Personal Finance 

Stress Test Your Financial Fortress

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Have you ever stress tested your finances? Playing hypothetical games in which you figure out what would happen if you lost your job? Or had an unexpected repair? What if you had to weather an unexpected $500 bill? How about a $2,000 one?

It turns out that nearly half of Americans are “financially fragile.” If they needed to get $2,000 in the next month, 22.2% said they probably wouldn’t be able to do it and 27.9% said they certainly wouldn’t be able to. Only 24.9% said they would certainly be able and 25.1% said they would probably be able. That’s in a paper published by the National Bureau of Economic Research, , Annamaria Lusardi of the George Washington School of Business, Daniel J. Schneider of Princeton University and Peter Tufano of Harvard Business School after they used data from a 2009 TNS Global Economic Crisis survey.

That’s scary.

A few years ago I came up with this analogy on how to view your finances from the perspective of emergencies – you live in a financial fortress. Just as how castles had invaders, your finances also has invaders. In this case, it’s a $2,000 hypothetical invader that is “stress testing” your defenses. How far that $2,000 gets will depend on a variety of factors, such as the depth of your emergency fund.

That survey essentially said that 24.9% of Americans, the ones that said certainly able, have an emergency fund. If you have a fully funded emergency fund, you could immediately draw $2,000 out of that fund in order to pay for the emergency. If a $2,000 bill came screaming over the horizon, you wouldn’t necessarily have to scramble, freak out, or make any tough decisions on how to satisfy that need. You absorb that blow and then start building that fund back up again.

Here are a few scenarios that are worth looking at:

  • Losing your job.
  • A $500 bill due in 30 days.
  • A $2,000 bill due in 30 days.
  • A $5,000 bill due in 30 days.
  • A stock market drop of 10%.
  • A stock market drop of 20%.
  • An increase in credit card interest rate of 5%.
  • Loss of work for 1 week.
  • Loss of work for 30 days.

You can start with that list but think up a few more scenarios of potential financial disasters (from the mundane, like a $50 bill, to the less likely, like your house being destroyed) you could face and consider how you and your finances will react.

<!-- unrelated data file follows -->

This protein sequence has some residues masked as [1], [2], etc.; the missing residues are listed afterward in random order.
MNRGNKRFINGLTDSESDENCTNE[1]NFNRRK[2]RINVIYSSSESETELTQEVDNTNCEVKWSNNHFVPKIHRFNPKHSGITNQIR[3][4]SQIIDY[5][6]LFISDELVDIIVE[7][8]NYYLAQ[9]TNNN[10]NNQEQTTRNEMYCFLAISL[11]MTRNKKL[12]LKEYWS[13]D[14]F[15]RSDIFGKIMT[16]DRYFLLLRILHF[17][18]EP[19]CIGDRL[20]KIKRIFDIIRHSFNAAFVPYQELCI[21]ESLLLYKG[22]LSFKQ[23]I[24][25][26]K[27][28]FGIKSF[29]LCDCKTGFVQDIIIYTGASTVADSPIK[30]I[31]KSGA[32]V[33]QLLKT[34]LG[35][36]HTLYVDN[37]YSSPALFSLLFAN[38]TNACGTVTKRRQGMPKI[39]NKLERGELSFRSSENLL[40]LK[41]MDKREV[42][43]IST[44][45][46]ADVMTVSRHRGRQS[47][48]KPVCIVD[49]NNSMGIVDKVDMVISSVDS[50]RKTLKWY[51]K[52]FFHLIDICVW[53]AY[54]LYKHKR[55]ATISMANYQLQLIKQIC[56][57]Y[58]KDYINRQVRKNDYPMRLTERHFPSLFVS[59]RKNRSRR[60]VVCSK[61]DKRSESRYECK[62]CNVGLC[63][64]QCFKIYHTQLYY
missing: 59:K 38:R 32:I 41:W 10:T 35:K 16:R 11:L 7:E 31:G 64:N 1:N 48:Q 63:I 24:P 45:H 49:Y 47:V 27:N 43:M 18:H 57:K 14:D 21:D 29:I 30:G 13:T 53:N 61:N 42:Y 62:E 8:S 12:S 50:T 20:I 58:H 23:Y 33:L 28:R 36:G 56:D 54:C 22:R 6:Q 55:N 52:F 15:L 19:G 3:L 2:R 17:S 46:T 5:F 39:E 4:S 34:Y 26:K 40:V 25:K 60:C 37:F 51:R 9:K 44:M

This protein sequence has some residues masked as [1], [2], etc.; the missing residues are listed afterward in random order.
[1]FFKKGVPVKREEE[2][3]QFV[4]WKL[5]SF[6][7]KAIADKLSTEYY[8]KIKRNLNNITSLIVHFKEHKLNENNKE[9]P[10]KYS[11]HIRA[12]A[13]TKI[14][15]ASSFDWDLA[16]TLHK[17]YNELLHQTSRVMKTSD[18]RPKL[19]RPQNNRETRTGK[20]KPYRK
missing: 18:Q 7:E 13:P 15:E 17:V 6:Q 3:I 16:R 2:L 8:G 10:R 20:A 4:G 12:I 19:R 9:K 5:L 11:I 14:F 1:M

{ 6 comments, please add your thoughts now! }

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6 Responses to “Stress Test Your Financial Fortress”

  1. zapeta says:

    I wasn’t that surprised when I saw the results of their study when you think of all the people who are just living paycheck to paycheck. I think most of the readers of this blog understand the importance of an emergency fund. I’m thankful that if a $2000 expense came up I would be prepared. I remember the days before I had any emergency fund and it was scary!

  2. j j peters says:

    I must be doing something right because I can handle every example you listed and I am by no means a millionaire.
    However, I can handle only 2 of the emergencies listed before going into my 401k.
    I live on less than 30k per year. retired without a job or medical insurance but with no credit card debt plus I have an adequate emergency fund. Two fully owned rentals pay the bills and increase my savings each month.
    I have been planning for emergencies for over 25 years

  3. Shirley says:

    Reading this post made me once again thankful for all the hard learned lessons we went through to reach the place we are now.

    Our emergency fund now is undoubtedly larger than we would ever need to access within one month, but it is there and affords us a great peace of mind.

  4. Scott says:

    Losing your job. Check
    A $500 bill due in 30 days. Check
    A $2,000 bill due in 30 days. Check
    A $5,000 bill due in 30 days. Check
    A stock market drop of 10%. Check
    A stock market drop of 20%. Check
    An increase in credit card interest *Don’t use em*
    Loss of work for 1 week. Check
    Loss of work for 30 days. Check (that’s called a vacation in my book)

    If you live debt free (or almost), you really don’t have these problems. Even when we first got married, we always had a simple lifestyle & saved for the rainy day. 14 years later, we’re ready for a hurricane or earthquake. Just don’t bring on hyper-inflation and we’ll be ok.

  5. Diane says:

    I am self-employed and had a 2-year emergency fund in cash. Which I needed as I was just unemployed for almost a year and a half. It was a nice break.

  6. skylog says:

    i imagined the numbers would be bad, but i didn’t think they would be this bad. this is very sobering. so much so, it will probably scare me into saving even a little more.

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